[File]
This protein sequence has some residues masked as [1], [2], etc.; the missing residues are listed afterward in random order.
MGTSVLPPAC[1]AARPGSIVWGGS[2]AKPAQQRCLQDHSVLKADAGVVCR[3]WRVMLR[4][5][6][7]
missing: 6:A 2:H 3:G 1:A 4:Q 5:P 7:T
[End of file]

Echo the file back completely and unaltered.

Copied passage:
This protein sequence has some residues masked as [1], [2], etc.; the missing residues are listed afterward in random order.
MGTSVLPPAC[1]AARPGSIVWGGS[2]AKPAQQRCLQDHSVLKADAGVVCR[3]WRVMLR[4][5][6][7]
missing: 6:A 2:H 3:G 1:A 4:Q 5:P 7:T